Abstract

The purpose of this qualitative, phenomenological Dissertation in Practice was to understand teachers' experience with the creation and use of visuals and leveled texts, written at various English proficiency levels, with English learners (ELs) in English II classrooms at a large high school in Central Florida. The need to examine teachers' experience with these scaffolds arose from the disparity between academic achievement rates of ELs and non-ELs as measured by the Florida Standards Assessment (FSA). This complex problem can be addressed from a multitude of perspectives, and this Dissertation in Practice sought to examine specific practical scaffolds that mainstream English Language Arts (ELA) teachers can and do implement in order to begin to address this gap. The main research question investigated what current ELA teachers are using and creating in regard to visuals and leveled texts for ELs at various World-class Instructional Design and Assessment (WIDA) proficiencies, in their secondary classrooms. This Dissertation in Practice intended to provide practical insight for secondary educators who teach ELs alongside non-ELs in their ELA classrooms. This study included six English II teachers and through interviews, observations, lesson plans, and student work samples, five themes emerged. The themes that emerged were 1) Teachers utilize a variety of visuals and leveled texts in the classroom. 2)Teachers' introduction to scaffolds come primarily from other educators and the teacher's own means. 3)Teachers implement a variety of techniques in the classroom to accompany the use of visuals and leveled texts in the classroom. 4)The environment in which the teacher works impacts teacher use and creation of scaffolds. 5)The composition of students in the classroom impacts teacher use and creation of scaffolds. Implications for practice and future research are discussed.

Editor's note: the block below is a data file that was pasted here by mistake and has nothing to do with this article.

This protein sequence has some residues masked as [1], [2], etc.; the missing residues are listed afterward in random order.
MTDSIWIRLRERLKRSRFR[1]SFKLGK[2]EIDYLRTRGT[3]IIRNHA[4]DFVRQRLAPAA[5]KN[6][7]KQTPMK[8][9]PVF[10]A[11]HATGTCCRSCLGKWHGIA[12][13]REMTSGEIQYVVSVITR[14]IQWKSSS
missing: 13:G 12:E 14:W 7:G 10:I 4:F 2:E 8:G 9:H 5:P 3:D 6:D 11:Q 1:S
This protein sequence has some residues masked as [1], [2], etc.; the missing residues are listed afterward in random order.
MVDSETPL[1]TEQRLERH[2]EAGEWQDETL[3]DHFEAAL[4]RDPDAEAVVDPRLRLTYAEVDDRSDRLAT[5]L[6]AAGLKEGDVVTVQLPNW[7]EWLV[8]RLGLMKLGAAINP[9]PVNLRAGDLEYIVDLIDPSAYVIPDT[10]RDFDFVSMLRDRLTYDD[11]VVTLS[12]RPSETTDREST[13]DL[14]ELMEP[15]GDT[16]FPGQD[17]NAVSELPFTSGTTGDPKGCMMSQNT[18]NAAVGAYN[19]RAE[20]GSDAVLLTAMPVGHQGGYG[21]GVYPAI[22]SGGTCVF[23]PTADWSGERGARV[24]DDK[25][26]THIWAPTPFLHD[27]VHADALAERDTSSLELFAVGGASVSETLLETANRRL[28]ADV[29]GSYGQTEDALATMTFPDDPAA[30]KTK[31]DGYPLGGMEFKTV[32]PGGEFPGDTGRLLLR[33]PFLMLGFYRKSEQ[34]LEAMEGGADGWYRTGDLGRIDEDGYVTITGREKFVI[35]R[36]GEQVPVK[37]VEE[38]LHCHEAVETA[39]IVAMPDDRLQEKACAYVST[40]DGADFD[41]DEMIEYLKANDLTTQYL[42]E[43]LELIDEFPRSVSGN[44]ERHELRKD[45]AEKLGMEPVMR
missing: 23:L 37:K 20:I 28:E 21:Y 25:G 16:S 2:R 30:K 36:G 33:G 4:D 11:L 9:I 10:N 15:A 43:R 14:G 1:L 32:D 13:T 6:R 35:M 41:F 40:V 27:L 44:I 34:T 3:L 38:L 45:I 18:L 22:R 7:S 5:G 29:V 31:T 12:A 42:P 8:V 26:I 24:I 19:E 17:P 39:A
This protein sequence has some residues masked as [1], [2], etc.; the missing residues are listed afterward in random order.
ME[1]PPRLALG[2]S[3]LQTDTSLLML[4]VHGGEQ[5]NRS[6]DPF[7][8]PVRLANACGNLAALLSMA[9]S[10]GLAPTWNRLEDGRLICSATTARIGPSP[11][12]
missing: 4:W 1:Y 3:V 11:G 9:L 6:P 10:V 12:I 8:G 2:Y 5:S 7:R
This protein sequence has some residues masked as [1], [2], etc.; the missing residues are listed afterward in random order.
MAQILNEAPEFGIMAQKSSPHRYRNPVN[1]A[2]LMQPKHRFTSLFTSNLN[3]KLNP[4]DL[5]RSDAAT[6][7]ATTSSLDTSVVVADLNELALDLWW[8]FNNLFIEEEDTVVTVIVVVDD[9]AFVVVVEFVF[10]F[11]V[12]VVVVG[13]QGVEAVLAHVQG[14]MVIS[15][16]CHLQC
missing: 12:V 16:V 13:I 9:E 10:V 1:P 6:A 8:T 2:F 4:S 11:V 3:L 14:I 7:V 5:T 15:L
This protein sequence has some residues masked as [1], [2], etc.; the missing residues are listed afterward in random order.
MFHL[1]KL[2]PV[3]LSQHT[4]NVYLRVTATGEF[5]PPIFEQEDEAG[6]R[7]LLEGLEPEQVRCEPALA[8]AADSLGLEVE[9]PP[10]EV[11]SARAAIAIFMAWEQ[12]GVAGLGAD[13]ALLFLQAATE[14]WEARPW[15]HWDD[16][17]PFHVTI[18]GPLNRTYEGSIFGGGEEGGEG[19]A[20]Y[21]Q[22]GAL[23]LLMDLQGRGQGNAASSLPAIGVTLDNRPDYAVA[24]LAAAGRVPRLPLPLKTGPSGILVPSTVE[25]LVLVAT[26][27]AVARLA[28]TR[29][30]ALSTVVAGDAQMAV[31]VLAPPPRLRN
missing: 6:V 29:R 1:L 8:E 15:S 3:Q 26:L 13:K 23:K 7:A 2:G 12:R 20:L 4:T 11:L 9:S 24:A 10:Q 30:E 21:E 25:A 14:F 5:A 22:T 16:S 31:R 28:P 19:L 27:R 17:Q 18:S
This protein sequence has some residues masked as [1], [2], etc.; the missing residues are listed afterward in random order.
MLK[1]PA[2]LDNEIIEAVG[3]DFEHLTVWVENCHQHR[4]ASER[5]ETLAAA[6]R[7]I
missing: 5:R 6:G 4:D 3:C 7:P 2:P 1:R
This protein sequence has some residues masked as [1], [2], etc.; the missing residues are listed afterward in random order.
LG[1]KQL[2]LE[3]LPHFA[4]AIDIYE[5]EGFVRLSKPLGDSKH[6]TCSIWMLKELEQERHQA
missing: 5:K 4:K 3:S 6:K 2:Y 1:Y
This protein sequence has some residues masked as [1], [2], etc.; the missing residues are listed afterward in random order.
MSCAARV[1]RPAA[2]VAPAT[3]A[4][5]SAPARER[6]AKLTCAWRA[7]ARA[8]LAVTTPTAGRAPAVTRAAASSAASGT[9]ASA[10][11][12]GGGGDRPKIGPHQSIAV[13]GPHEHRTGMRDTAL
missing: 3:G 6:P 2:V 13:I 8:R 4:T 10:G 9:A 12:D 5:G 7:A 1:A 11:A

Notes

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Graduation Date

2021

Semester

Summer

Advisor

Grissom, Donita

Degree

Doctor of Education (Ed.D.)

College

College of Community Innovation and Education

Department

Learning Sciences and Educational Research

Degree Program

Curriculum and Instruction

Format

application/pdf

Identifier

CFE0008743;DP0025474

URL

https://purls.library.ucf.edu/go/DP0025474

Language

English

Release Date

August 2021

Length of Campus-only Access

None

Access Status

Doctoral Dissertation (Open Access)

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